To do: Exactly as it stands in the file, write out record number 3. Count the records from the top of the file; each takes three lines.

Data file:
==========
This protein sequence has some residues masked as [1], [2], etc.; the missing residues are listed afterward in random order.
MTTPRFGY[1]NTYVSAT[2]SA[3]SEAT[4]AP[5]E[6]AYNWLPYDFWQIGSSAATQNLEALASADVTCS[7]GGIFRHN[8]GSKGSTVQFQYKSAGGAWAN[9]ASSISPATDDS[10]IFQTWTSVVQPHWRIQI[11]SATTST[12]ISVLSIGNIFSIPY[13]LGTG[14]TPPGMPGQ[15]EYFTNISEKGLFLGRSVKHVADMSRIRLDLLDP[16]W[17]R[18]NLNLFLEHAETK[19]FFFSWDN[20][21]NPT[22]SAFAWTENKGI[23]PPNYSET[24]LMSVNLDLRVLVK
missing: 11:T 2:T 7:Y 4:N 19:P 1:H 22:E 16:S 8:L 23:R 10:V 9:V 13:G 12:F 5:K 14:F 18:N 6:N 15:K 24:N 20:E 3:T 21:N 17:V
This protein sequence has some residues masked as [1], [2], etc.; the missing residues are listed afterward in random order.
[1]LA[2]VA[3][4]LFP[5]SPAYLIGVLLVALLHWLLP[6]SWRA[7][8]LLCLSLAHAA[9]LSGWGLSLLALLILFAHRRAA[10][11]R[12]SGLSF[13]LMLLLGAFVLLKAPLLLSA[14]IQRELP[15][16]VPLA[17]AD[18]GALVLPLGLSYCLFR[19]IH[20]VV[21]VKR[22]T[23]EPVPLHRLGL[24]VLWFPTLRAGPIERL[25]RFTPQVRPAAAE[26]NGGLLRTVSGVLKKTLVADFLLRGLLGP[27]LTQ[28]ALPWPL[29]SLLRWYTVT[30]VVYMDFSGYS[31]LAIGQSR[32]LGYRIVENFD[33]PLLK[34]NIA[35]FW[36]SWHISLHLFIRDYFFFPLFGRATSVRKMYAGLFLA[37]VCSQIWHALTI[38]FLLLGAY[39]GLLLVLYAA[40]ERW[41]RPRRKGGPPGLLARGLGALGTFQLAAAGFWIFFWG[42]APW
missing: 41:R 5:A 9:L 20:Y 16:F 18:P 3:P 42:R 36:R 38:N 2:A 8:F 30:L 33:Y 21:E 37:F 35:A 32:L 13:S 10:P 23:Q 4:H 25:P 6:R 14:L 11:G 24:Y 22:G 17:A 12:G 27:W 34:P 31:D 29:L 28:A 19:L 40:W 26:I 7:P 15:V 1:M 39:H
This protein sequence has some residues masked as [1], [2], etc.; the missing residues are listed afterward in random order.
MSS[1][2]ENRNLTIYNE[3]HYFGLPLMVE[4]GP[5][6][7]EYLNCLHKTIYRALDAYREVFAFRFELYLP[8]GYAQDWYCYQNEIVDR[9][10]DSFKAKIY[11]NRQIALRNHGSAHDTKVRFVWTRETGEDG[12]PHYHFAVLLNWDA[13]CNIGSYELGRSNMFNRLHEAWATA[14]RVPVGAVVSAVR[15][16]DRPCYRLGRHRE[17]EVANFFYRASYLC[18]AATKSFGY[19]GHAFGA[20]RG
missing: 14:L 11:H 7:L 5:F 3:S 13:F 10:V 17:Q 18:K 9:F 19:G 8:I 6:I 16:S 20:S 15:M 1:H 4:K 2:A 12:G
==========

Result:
This protein sequence has some residues masked as [1], [2], etc.; the missing residues are listed afterward in random order.
MSS[1][2]ENRNLTIYNE[3]HYFGLPLMVE[4]GP[5][6][7]EYLNCLHKTIYRALDAYREVFAFRFELYLP[8]GYAQDWYCYQNEIVDR[9][10]DSFKAKIY[11]NRQIALRNHGSAHDTKVRFVWTRETGEDG[12]PHYHFAVLLNWDA[13]CNIGSYELGRSNMFNRLHEAWATA[14]RVPVGAVVSAVR[15][16]DRPCYRLGRHRE[17]EVANFFYRASYLC[18]AATKSFGY[19]GHAFGA[20]RG
missing: 14:L 11:H 7:L 5:F 3:S 13:F 10:V 17:Q 18:K 9:F 19:G 8:I 6:I 16:S 20:S 15:M 1:H 4:K 2:A 12:G